Underground city overflow tank to hold 5 million gallons

By: fioreMarketing | January 24, 2018 | Original Article

CUMBERLAND — An underground holding tank being buried in South Cumberland will hold 5 million gallons of sewer and storm water runoff once installed.

Placed beneath the basketball courts at South Cumberland’s Mason Sports Complex, the massive storage tank might sound like a unusual idea, however officials say the plan will go a long way in cleaning up the Potomac River.

During periods of heavy rain, the storage tank will hold stormwater and sewer overflow preventing the excess effluent from flowing into the North Branch of the Potomac River. Once captured in the tank, the effluent can be treated at the nearby Municipal Wastewater Treatment Plant before being released into the river.

Workers with Leonard S. Fiore Inc. are currently digging a hole — larger than a football field and 80-feet deep — to hold the storage tank. Crews are using massive John Deere track excavators to do the work with terraced roads created to get the excavators into the giant hole.

“It’s a very big project,” John DiFonzo, city engineer, said. “They are moving a lot of earth there.”

The 5 million gallon tank, consisting of separate chambers, will be trucked in and assembled.

Fiore won the contract to do the work when its $26.4 million bid was accepted in 2016. Additional engineering costs will bring the total price tag to nearly $30 million.

“What’s in the tank will mostly be rainwater,” DiFonzo said. “It gets stored in the tank and over time we can treat it at the (wastewater treatment) plant. When it is raining you can’t treat it at the speed it is coming through.”

Cumberland, and other municipalities along the river, have antiquated underground piping grids known as CSO (Combined Sewer Overflow) systems. CSO systems feature stormwater and sewage lines that are combined. During periods of heavy rain, the aging CSO systems are designed to release pressure by allowing overflow effluent to be released into the surrounding waterways. Locally, overflow effluent is released at stations, known as CSO outfalls, along Evitts Creek, Wills Creek and the North Branch of the Potomac River.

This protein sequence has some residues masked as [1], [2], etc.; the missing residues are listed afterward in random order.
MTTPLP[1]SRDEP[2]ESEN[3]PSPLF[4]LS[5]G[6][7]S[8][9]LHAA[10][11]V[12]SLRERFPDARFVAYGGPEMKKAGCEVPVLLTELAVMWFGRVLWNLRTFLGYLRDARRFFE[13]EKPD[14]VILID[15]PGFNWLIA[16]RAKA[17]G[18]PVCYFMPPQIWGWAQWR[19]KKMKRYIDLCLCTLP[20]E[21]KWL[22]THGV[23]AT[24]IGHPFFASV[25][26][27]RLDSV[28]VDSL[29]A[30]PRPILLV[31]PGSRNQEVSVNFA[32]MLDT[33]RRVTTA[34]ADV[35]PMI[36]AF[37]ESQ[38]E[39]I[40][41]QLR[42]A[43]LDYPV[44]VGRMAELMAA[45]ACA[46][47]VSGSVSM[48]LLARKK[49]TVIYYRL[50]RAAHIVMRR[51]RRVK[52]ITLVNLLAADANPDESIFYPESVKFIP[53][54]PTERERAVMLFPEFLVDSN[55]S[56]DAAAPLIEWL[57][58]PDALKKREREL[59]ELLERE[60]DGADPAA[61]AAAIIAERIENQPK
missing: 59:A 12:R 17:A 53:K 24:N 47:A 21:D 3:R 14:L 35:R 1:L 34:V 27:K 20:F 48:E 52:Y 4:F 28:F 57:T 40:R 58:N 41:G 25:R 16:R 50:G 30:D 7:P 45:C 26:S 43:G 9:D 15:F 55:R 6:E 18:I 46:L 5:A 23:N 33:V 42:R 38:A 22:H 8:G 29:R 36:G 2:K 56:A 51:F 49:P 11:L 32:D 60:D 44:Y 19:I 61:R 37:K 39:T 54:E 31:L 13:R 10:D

Several municipalities in Maryland, in addition to Cumberland, are under pressure from the state to abate their antiquated CSO systems.

DiFonzo said an effort to separate all combined storm and sewer pipes beneath Cumberland would cost more than $250 million making it cost prohibitive.

The state has approved the storage tank system as an alternative. When the project is completed next fall, DiFonzo said it will reduce the amount of pollutants flowing into the Potomac River by 85 percent.

DiFonzo said two of largest contributors to overflows are a CSO near the Municipal Wastewater Treatment Plant, which carries South Cumberland effluent, and a large CSO behind Canal Place, called the Mill Race CSO, with handles effluent from the downtown.

According to DiFonzo, once installed, the storage tank will nearly eliminate overflow from the CSO near the treatment plant.

“We are thankful for the funding from the state, otherwise we couldn’t do it,” DiFonzo said.

Funding for the project will be split with 87.5 percent coming from the state’s Bay Restoration Fund and 12.5 percent from a low-interest State Revolving Loan package.

Installation of the storage tank in South Cumberland is a first phase. The project is part of a larger $90 million CSO cleanup project.

A second phase will address the Mill Race CSO outfall. It requires the construction of a 78-inch pipeline from the Canal Place area to the treatment plant. The second pipeline phase, which has not yet been funded, is expected to cost nearly $60 million.

DiFonzo said city officials will be seeking funding for the second phase during this week’s PACE reception in Annapolis. Officials from the Maryland Department of the Environment will be present at PACE as well.

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